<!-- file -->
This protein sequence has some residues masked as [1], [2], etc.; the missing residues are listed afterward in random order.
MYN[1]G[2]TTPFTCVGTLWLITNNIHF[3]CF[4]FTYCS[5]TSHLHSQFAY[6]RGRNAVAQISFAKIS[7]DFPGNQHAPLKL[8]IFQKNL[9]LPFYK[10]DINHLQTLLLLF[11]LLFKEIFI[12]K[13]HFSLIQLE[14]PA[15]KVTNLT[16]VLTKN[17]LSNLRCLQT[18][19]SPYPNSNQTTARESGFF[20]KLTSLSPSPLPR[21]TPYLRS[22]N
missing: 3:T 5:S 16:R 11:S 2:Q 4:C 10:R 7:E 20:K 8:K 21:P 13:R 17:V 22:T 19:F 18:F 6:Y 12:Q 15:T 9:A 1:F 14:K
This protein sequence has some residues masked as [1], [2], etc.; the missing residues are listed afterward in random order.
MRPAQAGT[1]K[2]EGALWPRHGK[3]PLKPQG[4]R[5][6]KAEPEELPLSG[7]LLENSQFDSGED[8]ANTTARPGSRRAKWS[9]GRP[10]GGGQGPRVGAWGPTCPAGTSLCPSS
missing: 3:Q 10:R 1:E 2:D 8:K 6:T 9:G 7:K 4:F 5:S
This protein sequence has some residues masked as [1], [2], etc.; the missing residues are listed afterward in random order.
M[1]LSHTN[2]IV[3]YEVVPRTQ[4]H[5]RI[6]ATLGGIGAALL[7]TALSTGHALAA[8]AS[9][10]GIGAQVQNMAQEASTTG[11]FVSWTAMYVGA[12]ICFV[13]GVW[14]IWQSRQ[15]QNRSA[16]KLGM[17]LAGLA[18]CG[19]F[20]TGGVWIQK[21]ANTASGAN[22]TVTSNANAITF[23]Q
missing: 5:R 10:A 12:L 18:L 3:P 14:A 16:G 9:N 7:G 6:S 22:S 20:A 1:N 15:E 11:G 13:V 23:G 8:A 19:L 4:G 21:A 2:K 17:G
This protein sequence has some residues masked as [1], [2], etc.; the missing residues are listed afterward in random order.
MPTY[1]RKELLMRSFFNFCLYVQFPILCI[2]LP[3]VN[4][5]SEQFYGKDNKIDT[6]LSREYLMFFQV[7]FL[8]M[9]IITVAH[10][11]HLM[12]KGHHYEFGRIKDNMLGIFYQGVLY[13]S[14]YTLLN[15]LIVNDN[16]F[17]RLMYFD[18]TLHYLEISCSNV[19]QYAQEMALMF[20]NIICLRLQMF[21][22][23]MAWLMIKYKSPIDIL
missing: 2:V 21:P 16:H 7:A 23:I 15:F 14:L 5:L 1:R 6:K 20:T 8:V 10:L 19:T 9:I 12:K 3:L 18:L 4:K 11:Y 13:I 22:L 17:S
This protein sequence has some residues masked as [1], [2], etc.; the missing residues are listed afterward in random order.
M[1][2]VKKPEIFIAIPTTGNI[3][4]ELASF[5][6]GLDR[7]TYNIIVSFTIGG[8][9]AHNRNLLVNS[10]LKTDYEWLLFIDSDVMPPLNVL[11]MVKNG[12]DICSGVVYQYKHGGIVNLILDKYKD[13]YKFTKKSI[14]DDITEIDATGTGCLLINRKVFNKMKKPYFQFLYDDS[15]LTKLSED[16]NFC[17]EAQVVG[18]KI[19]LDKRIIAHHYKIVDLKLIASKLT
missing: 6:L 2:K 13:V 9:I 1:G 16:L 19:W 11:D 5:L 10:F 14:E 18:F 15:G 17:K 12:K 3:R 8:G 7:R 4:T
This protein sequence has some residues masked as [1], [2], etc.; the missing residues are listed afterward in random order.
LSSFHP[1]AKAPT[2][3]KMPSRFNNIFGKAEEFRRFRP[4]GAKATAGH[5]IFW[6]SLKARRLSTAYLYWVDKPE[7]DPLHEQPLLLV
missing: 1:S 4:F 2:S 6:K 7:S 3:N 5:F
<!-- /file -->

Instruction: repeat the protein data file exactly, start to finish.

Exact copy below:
This protein sequence has some residues masked as [1], [2], etc.; the missing residues are listed afterward in random order.
MYN[1]G[2]TTPFTCVGTLWLITNNIHF[3]CF[4]FTYCS[5]TSHLHSQFAY[6]RGRNAVAQISFAKIS[7]DFPGNQHAPLKL[8]IFQKNL[9]LPFYK[10]DINHLQTLLLLF[11]LLFKEIFI[12]K[13]HFSLIQLE[14]PA[15]KVTNLT[16]VLTKN[17]LSNLRCLQT[18][19]SPYPNSNQTTARESGFF[20]KLTSLSPSPLPR[21]TPYLRS[22]N
missing: 3:T 5:S 16:R 11:S 2:Q 4:C 10:R 7:E 20:K 8:K 21:P 13:R 17:V 22:T 19:F 18:F 6:Y 12:Q 15:T 9:A 1:F 14:K
This protein sequence has some residues masked as [1], [2], etc.; the missing residues are listed afterward in random order.
MRPAQAGT[1]K[2]EGALWPRHGK[3]PLKPQG[4]R[5][6]KAEPEELPLSG[7]LLENSQFDSGED[8]ANTTARPGSRRAKWS[9]GRP[10]GGGQGPRVGAWGPTCPAGTSLCPSS
missing: 3:Q 10:R 1:E 2:D 8:K 6:T 9:G 7:K 4:F 5:S
This protein sequence has some residues masked as [1], [2], etc.; the missing residues are listed afterward in random order.
M[1]LSHTN[2]IV[3]YEVVPRTQ[4]H[5]RI[6]ATLGGIGAALL[7]TALSTGHALAA[8]AS[9][10]GIGAQVQNMAQEASTTG[11]FVSWTAMYVGA[12]ICFV[13]GVW[14]IWQSRQ[15]QNRSA[16]KLGM[17]LAGLA[18]CG[19]F[20]TGGVWIQK[21]ANTASGAN[22]TVTSNANAITF[23]Q
missing: 5:R 10:A 12:L 18:L 3:P 14:A 16:G 9:N 7:G 6:S 22:S 20:A 1:N 15:E 11:G 13:V 23:G 8:A 19:L 4:G 21:A 2:K 17:G
This protein sequence has some residues masked as [1], [2], etc.; the missing residues are listed afterward in random order.
MPTY[1]RKELLMRSFFNFCLYVQFPILCI[2]LP[3]VN[4][5]SEQFYGKDNKIDT[6]LSREYLMFFQV[7]FL[8]M[9]IITVAH[10][11]HLM[12]KGHHYEFGRIKDNMLGIFYQGVLY[13]S[14]YTLLN[15]LIVNDN[16]F[17]RLMYFD[18]TLHYLEISCSNV[19]QYAQEMALMF[20]NIICLRLQMF[21][22][23]MAWLMIKYKSPIDIL
missing: 2:V 21:P 16:H 7:A 23:I 15:F 14:L 5:L 1:R 6:K 20:T 8:V 10:L 19:T 9:I 12:K 3:L 18:L 4:K 11:Y 13:I 22:L 17:S
This protein sequence has some residues masked as [1], [2], etc.; the missing residues are listed afterward in random order.
M[1][2]VKKPEIFIAIPTTGNI[3][4]ELASF[5][6]GLDR[7]TYNIIVSFTIGG[8][9]AHNRNLLVNS[10]LKTDYEWLLFIDSDVMPPLNVL[11]MVKNG[12]DICSGVVYQYKHGGIVNLILDKYKD[13]YKFTKKSI[14]DDITEIDATGTGCLLINRKVFNKMKKPYFQFLYDDS[15]LTKLSED[16]NFC[17]EAQVVG[18]KI[19]LDKRIIAHHYKIVDLKLIASKLT
missing: 6:L 2:K 13:V 9:I 1:G 16:L 19:W 11:D 5:L 10:F 14:E 18:F 15:G 17:K 12:K 3:R 8:G 7:R 4:T
This protein sequence has some residues masked as [1], [2], etc.; the missing residues are listed afterward in random order.
LSSFHP[1]AKAPT[2][3]KMPSRFNNIFGKAEEFRRFRP[4]GAKATAGH[5]IFW[6]SLKARRLSTAYLYWVDKPE[7]DPLHEQPLLLV
missing: 1:S 4:F 2:S 6:K 7:S 3:N 5:F